That call to follow Jesus is where I’d like to keep our focus this morning. Over the next several weeks we’ll learn more and more about what our obedience to this call of Jesus should look like. Today those three “immediately”s will remind us that our own following of Jesus ought to be immediate.
They also raise a question that many people ask when they read these verses: Why in the world would these fishermen just immediately drop their nets to follow him. All he did was call! Why does it make sense that they -- why does it make sense that we -- should just drop everything, right now, and follow Jesus?
Some answer that question by saying that our obedience should be unquestioning in the sense that we should just follow Jesus without asking any questions or expecting any answers. We could call that the Niké interpretation: “Just do it!” Ours is not to reason why; ours is but to do or die.
I believe our obedience ought to be immediate and unquestioning too, but not for the Niké reason. I think the Niké reason just makes heroes out of us, not grateful followers, not followers of faith. Faith and gratitude in our obedience imply not that there aren’t any answers so we shouldn’t ask but that we’ve seen so many good answers already and we are so sure on the strength of them that the next step takes us in a good direction, too, that we don’t need to wonder any further whether there are good answers. Even when we haven’t heard them yet, we are confident that those good answers are there. That’s faith.
Faith is not blindness to everything. Faith is stepping out into the unknown that we don’t see because of the reassuring certainty of everything that we have seen!
We move confidently into the future of College Baptist’s Church’s relationship with the BGC, and we move confidently into the future of College Baptist’s calling of a new pastor, because we recognize how great God’s faithfulness to College Baptist Church has been for the past 150 years.
We don’t see the future very clearly yet. We don’t know the name of our next pastor yet. But we conduct our search with confidence that God will take us in directions that are ultimately good and that will ultimately magnify the glory of God in our midst. Those are questions we scarcely need to ask because we know their answers will in the end be good ones.
That’s the sense in which our obedience is unquestioning and immediate. We do walk by faith and not by sight, but our blindness isn’t irrational. Neither is the faith of Peter and Andrew and James and John in Mark ch. 1. They have good reasons here in this chapter to follow Jesus into an as-yet-unseen future with him. And those three “immediately”s point us to three of the best reasons we have to Follow Jesus.
The first “immediately” is in v.10 and tells us that when Jesus was baptized, God the Holy Spirit descended on him and the voice of God the Father declared Jesus his beloved Son. We can follow Jesus because there is visible, audible, historical certainty that he is our trustworthy God.
The second “immediately” is in v.12 and tells us that no sooner was Jesus baptized than the Holy Spirit appeared again, driving him into the wilderness to be tempted by Satan. In the words of Heb. 4:15 -- “we do not have a high priest who is unable to sympathize with our weaknesses, but one who in every respect has been tempted as we are, yet without sin.” We can follow Jesus because there is visible, audible, historical certainty that Jesus fully shares and understands our humanity.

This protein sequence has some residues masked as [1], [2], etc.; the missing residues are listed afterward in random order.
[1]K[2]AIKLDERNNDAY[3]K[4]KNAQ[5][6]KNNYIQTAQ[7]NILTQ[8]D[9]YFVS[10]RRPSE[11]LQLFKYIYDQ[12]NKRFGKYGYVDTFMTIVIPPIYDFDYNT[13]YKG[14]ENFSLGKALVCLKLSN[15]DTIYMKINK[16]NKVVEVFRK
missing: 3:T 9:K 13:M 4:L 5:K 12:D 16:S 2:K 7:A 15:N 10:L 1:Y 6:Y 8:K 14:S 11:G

The third “immediately” is actually a pair of them that occur in vv.18 and 20. When Jesus calls his disciples, he doesn’t call them to heroism with a Niké challenge: Just follow me! He calls them with a promise: Follow me and I will do something great for you! I will make you fishers not just of fish, who haul them up to their death; I will make you fishers of lost people, who rescue them back into life! Follow me because down the path I’m leading the Kingdom of God is at hand. Follow me because I will take you to good news. Follow me because in me there is Gospel!
Let me just unpack those three reasons in these first 20 verses very briefly so that we, too, in College Baptist Church this morning, can see there are these very same compelling reasons to Follow Jesus, ourselves.
Mark is extremely clear, for every reader who has ears to hear, that we can follow Jesus with confidence because it is so certain that he is our trustworthy God.
Verse 1 begins with his declaration that this book is the Good News of Jesus Christ, the Son of God. Those are Mark’s first words of identification of Jesus. And they are his last ones, too. At the end of ch.15, v.39, we hear the conclusion of a Roman soldier who watched Jesus endure his ordeal on the cross: “Truly this man was the Son of God!” Those are the bookends of Mark’s account of Jesus.
But that is actually not Mark’s most forceful claim about Jesus’ divinity. That comes in the next two verses. Here are those verses we met from Isaiah and from Ezekiel last week that promised that all of the pictures and reminders we have in the world of the Kingdom of God (memorials like the Lord’s Supper) are only going to last for a temporary time... “Until he comes to whom judgment belongs.”
God himself is coming to be King, said Isaiah. The time is coming when mountains will be made low and valleys will be lifted up; rough places will be made smooth, and all flesh will see the salvation of God. These references in the Old Testament don’t refer to any mere earthly king. They refer, and the Jews had always interpreted them to apply, to Yahweh himself. To God Almighty, the one the Jews called Adonai, the Lord, who would come at the end of the age to fulfill all his divine promises to his people. Mark and the other early Christians like him who knew Jesus, did an extraordinary thing. They claimed, and Mark is claiming here, that Jesus in the flesh is none other than Yahweh, God of the Old Testament, creator of the Universe.